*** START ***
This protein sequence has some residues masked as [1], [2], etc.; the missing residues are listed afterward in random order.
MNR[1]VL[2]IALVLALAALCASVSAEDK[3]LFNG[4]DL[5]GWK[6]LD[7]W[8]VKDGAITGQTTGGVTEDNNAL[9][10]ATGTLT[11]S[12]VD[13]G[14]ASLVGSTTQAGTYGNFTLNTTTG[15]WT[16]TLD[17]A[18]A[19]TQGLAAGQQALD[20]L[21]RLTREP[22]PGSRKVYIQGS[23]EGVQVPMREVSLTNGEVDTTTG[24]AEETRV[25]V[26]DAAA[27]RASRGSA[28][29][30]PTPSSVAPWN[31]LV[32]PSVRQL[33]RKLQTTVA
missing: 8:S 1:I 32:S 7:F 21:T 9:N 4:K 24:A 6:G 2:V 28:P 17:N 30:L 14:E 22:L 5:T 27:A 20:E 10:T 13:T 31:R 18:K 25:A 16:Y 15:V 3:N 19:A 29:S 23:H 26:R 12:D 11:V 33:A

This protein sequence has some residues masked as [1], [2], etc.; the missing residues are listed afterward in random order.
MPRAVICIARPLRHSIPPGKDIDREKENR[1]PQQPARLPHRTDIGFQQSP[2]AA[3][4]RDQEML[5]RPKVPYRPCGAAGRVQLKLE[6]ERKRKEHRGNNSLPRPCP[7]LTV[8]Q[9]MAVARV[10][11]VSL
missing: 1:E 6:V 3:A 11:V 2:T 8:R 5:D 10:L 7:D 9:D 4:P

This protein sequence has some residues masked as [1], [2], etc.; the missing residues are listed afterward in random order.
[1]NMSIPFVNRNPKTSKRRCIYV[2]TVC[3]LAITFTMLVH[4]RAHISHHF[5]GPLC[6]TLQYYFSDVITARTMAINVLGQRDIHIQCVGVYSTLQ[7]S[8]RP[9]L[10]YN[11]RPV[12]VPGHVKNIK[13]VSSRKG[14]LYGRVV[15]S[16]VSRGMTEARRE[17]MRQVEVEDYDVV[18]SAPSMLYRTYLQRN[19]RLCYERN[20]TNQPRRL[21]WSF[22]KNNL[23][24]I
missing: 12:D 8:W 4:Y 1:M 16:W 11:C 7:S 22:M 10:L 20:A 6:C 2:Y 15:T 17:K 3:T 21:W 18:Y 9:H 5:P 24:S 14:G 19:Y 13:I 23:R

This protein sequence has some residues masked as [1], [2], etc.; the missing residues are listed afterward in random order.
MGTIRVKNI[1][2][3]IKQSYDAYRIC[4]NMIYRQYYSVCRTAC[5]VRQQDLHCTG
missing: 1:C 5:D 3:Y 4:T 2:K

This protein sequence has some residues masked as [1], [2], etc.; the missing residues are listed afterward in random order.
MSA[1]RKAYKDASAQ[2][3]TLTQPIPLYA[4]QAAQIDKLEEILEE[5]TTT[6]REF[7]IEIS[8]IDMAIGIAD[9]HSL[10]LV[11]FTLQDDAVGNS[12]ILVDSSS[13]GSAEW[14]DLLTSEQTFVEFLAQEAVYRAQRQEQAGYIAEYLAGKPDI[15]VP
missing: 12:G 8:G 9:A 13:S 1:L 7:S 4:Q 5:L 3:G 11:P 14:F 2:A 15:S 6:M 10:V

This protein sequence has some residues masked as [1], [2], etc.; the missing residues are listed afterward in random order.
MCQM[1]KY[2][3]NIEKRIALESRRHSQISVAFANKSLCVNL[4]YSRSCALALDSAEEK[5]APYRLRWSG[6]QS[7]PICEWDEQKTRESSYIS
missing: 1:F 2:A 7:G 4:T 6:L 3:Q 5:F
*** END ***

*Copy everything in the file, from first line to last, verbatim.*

This protein sequence has some residues masked as [1], [2], etc.; the missing residues are listed afterward in random order.
MNR[1]VL[2]IALVLALAALCASVSAEDK[3]LFNG[4]DL[5]GWK[6]LD[7]W[8]VKDGAITGQTTGGVTEDNNAL[9][10]ATGTLT[11]S[12]VD[13]G[14]ASLVGSTTQAGTYGNFTLNTTTG[15]WT[16]TLD[17]A[18]A[19]TQGLAAGQQALD[20]L[21]RLTREP[22]PGSRKVYIQGS[23]EGVQVPMREVSLTNGEVDTTTG[24]AEETRV[25]V[26]DAAA[27]RASRGSA[28][29][30]PTPSSVAPWN[31]LV[32]PSVRQL[33]RKLQTTVA
missing: 8:S 1:I 32:S 7:F 21:T 9:N 4:K 24:A 6:G 2:V 28:P 17:N 30:L 14:E 22:L 5:T 27:A 20:E 10:T 13:T 31:R 18:K 25:A 16:Y 15:V 3:N 19:A 29:S 23:H 26:R 12:D 11:V 33:A

This protein sequence has some residues masked as [1], [2], etc.; the missing residues are listed afterward in random order.
MPRAVICIARPLRHSIPPGKDIDREKENR[1]PQQPARLPHRTDIGFQQSP[2]AA[3][4]RDQEML[5]RPKVPYRPCGAAGRVQLKLE[6]ERKRKEHRGNNSLPRPCP[7]LTV[8]Q[9]MAVARV[10][11]VSL
missing: 1:E 6:V 3:A 11:V 2:T 8:R 5:D 10:L 7:D 9:D 4:P

This protein sequence has some residues masked as [1], [2], etc.; the missing residues are listed afterward in random order.
[1]NMSIPFVNRNPKTSKRRCIYV[2]TVC[3]LAITFTMLVH[4]RAHISHHF[5]GPLC[6]TLQYYFSDVITARTMAINVLGQRDIHIQCVGVYSTLQ[7]S[8]RP[9]L[10]YN[11]RPV[12]VPGHVKNIK[13]VSSRKG[14]LYGRVV[15]S[16]VSRGMTEARRE[17]MRQVEVEDYDVV[18]SAPSMLYRTYLQRN[19]RLCYERN[20]TNQPRRL[21]WSF[22]KNNL[23][24]I
missing: 12:D 8:W 4:Y 1:M 16:W 11:C 7:S 22:M 10:L 20:A 6:C 2:Y 15:T 17:K 3:T 21:W 18:Y 9:H 5:P 24:S 14:G 19:Y 13:I 23:R

This protein sequence has some residues masked as [1], [2], etc.; the missing residues are listed afterward in random order.
MGTIRVKNI[1][2][3]IKQSYDAYRIC[4]NMIYRQYYSVCRTAC[5]VRQQDLHCTG
missing: 1:C 5:D 3:Y 4:T 2:K

This protein sequence has some residues masked as [1], [2], etc.; the missing residues are listed afterward in random order.
MSA[1]RKAYKDASAQ[2][3]TLTQPIPLYA[4]QAAQIDKLEEILEE[5]TTT[6]REF[7]IEIS[8]IDMAIGIAD[9]HSL[10]LV[11]FTLQDDAVGNS[12]ILVDSSS[13]GSAEW[14]DLLTSEQTFVEFLAQEAVYRAQRQEQAGYIAEYLAGKPDI[15]VP
missing: 12:G 8:G 9:A 13:S 1:L 7:S 4:Q 5:L 3:G 11:P 14:F 2:A 15:S 6:M 10:V

This protein sequence has some residues masked as [1], [2], etc.; the missing residues are listed afterward in random order.
MCQM[1]KY[2][3]NIEKRIALESRRHSQISVAFANKSLCVNL[4]YSRSCALALDSAEEK[5]APYRLRWSG[6]QS[7]PICEWDEQKTRESSYIS
missing: 1:F 2:A 7:G 4:T 6:L 3:Q 5:F